I was told that coming from a small town it would be impossible to make a mark in the entertainment business. When I wanted to start Average Joes Entertainment, I was constantly given the terrible odds of the label being a success. When I wanted to create and produce a tv pilot, I was told the chances were nil we could sell it. There are several more instances that arose as I kept coming up with things I wanted to try (mainly to keep myself from getting bored.) The naysayers usually just say “who knew.” I don’t hold those opinions against anyone. From a probability standpoint, they were probably right in saying I’d fail. But if I didn’t try, then my chances were zero.

In the end, how were all the naysayers proven wrong? 🙂

When my venture worked. Sure I’ve had to stop, take three steps back and re-evaluate at times but that’s what makes the process so much fun. It’s all about the journey, right?

None of us are able to achieve success without some help along the way. Is there a particular person who you are grateful towards who helped get you to where you are? Can you share a story about that?

There are several. Too many to name. Life is a team sport.

It must not have been easy to ignore all the naysayers. Did you have any experiences growing up that have contributed to building your resiliency? Can you share the story with us?

I played alot of sports and I hated to lose. I never understood the term “sore loser.” Isn’t that redundant? If you play, you want to win, right? So, of course, you are sore when you lose. I was fortunate to play sports on teams that won and when I quit playing, I still had that thrist to play. To win. I just applied it elsewhere.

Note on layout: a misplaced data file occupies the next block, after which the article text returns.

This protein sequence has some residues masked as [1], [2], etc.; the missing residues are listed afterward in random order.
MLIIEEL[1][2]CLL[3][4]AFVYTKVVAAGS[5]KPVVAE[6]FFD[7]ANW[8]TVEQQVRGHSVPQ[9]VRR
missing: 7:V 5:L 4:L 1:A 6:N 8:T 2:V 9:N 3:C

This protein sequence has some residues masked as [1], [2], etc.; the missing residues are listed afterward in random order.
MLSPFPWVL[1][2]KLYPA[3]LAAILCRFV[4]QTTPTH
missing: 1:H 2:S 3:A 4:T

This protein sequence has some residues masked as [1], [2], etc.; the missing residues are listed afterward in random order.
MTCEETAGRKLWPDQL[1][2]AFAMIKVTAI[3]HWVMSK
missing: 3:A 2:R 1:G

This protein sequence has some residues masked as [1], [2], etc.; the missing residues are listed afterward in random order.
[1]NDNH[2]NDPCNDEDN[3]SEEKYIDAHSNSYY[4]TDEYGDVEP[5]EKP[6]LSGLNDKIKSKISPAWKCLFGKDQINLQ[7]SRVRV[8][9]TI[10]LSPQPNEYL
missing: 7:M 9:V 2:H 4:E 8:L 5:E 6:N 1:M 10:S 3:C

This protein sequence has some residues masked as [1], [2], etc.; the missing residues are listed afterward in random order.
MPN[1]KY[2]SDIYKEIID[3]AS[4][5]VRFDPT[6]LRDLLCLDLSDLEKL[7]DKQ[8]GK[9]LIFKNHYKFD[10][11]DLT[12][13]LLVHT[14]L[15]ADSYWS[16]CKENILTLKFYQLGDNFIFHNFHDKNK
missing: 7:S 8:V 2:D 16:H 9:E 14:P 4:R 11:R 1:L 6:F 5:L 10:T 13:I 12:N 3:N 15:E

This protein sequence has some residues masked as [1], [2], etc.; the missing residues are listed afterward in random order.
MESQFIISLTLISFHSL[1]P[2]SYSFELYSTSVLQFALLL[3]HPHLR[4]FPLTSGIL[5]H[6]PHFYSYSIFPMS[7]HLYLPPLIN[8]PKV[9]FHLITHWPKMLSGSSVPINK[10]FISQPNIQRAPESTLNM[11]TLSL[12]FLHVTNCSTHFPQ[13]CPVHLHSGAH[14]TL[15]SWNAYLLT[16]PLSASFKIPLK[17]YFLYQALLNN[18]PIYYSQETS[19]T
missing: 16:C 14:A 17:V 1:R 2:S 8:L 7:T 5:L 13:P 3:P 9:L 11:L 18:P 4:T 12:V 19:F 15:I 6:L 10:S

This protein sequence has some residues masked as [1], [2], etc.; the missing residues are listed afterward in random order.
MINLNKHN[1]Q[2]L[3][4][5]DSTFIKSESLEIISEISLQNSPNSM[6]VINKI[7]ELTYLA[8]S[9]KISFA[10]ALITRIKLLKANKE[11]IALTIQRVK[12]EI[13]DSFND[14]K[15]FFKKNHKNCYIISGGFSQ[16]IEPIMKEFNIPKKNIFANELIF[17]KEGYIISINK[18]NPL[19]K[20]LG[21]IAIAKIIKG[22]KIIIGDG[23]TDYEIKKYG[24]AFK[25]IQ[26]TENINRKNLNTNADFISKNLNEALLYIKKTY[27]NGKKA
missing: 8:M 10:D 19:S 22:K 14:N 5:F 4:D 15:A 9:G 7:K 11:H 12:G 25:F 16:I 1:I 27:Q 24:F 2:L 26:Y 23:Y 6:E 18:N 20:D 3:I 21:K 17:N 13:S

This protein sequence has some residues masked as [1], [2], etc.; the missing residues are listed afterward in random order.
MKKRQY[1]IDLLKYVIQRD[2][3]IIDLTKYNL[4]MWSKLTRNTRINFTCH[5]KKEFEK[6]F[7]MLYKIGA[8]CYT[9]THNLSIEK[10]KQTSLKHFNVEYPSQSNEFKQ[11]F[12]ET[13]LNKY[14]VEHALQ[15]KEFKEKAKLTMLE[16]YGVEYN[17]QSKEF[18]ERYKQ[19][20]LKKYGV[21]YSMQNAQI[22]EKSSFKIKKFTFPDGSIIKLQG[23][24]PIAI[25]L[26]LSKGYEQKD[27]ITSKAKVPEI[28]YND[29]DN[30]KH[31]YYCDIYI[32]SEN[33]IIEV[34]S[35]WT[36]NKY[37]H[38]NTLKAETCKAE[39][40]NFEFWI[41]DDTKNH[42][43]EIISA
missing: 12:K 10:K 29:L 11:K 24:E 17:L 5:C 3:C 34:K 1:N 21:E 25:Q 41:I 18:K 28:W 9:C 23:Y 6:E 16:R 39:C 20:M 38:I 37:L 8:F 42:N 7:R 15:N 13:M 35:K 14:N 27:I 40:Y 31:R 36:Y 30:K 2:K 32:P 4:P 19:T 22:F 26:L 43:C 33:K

Based on your experience, can you share 5 strategies that people can use to harness the sense of tenacity and do what naysayers think is impossible? (Please share a story or an example for each)

I’ve read so many testimonials of how so and so became successful. To me everything you attempt has a different path, and every person’s starting gate circumstance is different. There are so many factors to consider that I never like to give any standard “how to” advice. If anything, I like to think of each venture like one of those puzzle mazes. You know where you are. You know where you want to go. Then you make a plan and go. You hit a wall, you adjust, go the other way, climb it. Just keep going.

What is your favorite quote or personal philosophy that relates to the concept of resilience?

“To believe a thing impossible is to make it so.” I’m not sure who said it, but I like it.

You are a person of great influence. If you could inspire a movement that would bring the most amount of good for the greatest number of people, what would that be? You never know what your idea can trigger.

Well I don’t know if I’m “of great influence,” but if anything I think what the world lacks most is confidence. We need to believe in ourselves more. The person standing in the place we want to be doesn’t have super powers or a magic button. If we work hard enough, we can get there. Don’t get paralyzed by fear of trying. Just go.

Can our readers follow you on social media?

Not personally, but our Average Joes and Hideout Pictures socials are below:

Instagram,Twitter, Facebook: @averagejoesent

Instagram: @hideoutpictures

Facebook: @hideoutpics

Thank you for these great stories. We wish you only continued success!

Thank You.